Secondary cameras aren’t great

£699 might be pushing the definition of mid-range, but with flagship devices costing twice this these days, it can sometimes put more affordable phones into context. A good example of this is the Galaxy S20 FE, which Samsung crammed many of its 2020 flagship features into without making too many sacrifices. The highlights here include an attractive 120Hz OLED flat panel offering punchy colours and deep blacks, 6GB of fast RAM and 128GB storage. You’ll also find a triple camera array on the rear of the device, which is headlined by an excellent 12-megapixel camera capable of capturing bright, detailed and intensely colourful photos. Through testing, we found it more than good enough for taking photos for use on social media and video-calling over Zoom. However, we’d still say the Pixel series offers the very best camera experience in this price bracket. Samsung has also included plenty of features that are often ditched at this price, including Qi charging, an IP68 water-resistance rating and expandable storage.The real star of the show here is the Snapdragon 865 chipset (there’s also a 4G Exynos 990 version available for £100 less), which not only gives the FE better performance than other European versions of last year’s S20, but superior battery life, too. There’s 5G support to boot – although, as we found during testing, unless you live in an area with 5G coverage, the latter isn’t a huge selling point.Finally, there’s the FE’s design, which is fairly similar to Samsung’s current Galaxy S21. It’s built of tough plastic rather than glass. But using it as my everyday phone, I found the matte finish attractive – and, unlike most plastic-backed phones, it wasn’t a magnet for fingerprints. The Samsung Galaxy S20 FE is also available in a range of eye-catching colours, including a deep blue and striking red.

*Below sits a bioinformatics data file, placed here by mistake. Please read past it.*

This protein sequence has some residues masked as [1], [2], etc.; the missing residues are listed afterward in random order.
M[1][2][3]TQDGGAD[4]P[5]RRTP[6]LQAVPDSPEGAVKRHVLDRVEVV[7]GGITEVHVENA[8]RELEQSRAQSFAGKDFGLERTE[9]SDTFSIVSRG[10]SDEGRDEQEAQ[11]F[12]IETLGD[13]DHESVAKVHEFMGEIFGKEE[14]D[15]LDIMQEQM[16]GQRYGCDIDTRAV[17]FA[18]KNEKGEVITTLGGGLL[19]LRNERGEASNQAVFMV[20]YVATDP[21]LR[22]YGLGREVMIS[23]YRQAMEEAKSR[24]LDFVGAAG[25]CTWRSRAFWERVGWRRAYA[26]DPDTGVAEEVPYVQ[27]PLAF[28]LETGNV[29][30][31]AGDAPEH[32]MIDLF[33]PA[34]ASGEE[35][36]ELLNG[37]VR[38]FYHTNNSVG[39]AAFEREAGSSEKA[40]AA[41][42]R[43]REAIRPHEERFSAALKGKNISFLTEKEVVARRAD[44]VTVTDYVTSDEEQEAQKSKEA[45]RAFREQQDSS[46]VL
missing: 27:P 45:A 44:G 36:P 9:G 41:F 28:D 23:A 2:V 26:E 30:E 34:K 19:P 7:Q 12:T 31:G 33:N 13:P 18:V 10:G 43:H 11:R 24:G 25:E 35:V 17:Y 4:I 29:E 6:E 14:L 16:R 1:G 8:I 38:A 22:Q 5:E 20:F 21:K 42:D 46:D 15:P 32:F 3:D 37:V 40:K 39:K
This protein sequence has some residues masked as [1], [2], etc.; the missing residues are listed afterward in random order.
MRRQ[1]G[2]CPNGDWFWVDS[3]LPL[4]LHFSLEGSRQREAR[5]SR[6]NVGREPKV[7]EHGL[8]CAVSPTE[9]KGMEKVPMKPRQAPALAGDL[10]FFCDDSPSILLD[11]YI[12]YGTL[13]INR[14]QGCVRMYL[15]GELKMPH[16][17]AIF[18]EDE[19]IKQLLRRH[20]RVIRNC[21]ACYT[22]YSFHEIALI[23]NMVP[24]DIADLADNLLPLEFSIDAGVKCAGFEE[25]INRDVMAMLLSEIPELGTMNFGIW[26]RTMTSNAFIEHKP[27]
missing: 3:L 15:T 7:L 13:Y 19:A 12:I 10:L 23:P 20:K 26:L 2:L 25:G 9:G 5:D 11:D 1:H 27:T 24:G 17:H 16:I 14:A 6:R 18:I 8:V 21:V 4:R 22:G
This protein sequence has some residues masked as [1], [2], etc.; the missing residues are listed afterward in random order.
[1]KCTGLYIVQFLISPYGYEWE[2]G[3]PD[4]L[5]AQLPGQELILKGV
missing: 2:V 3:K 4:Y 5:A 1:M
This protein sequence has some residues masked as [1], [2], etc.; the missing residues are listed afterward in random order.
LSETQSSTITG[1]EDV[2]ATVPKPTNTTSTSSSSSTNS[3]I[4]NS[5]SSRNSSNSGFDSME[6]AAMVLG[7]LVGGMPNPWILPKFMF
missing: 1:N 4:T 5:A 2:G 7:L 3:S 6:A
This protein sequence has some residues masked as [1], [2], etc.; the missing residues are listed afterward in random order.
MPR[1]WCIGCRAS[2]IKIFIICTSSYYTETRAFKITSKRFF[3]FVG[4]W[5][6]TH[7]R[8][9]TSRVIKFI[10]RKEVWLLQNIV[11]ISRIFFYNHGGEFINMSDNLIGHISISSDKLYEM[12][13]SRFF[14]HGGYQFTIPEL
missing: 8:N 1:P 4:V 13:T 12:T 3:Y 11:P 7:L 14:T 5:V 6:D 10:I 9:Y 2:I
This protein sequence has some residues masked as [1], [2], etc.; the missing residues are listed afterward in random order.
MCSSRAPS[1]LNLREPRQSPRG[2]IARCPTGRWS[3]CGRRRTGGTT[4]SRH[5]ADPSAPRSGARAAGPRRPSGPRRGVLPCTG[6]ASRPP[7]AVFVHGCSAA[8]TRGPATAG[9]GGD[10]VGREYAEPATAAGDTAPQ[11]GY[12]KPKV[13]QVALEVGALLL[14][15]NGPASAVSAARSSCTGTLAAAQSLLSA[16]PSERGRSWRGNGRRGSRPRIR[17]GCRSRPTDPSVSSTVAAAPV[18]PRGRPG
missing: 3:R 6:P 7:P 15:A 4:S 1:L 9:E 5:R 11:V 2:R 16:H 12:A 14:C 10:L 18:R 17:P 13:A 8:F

It’s also worth noting that we expect the Galaxy S21 FE to launch this year, so it may be worth holding out for that launch if you like the sound of Samsung’s more affordable S Series line. Read our full Samsung Galaxy S20 FE reviewBuy now at BuyMobiles, £26 p/m, £39 upfrontBuy now at BuyMobiles, £23 p/m, £99.99 upfront

Greatest low cost telephones 2021: 8 implausible inexpensive handsets

iPhone SE 2

Is the affordable iPhone SE the true iPhone for everyone?

Trusted Score

Pros

At $399/£419 this is an excellent buyFlagship performance should keep this speedy for yearsGreat photos in daylight situationsImpressive video capabilitiesOffers a strong proposition for those who don’t want big phones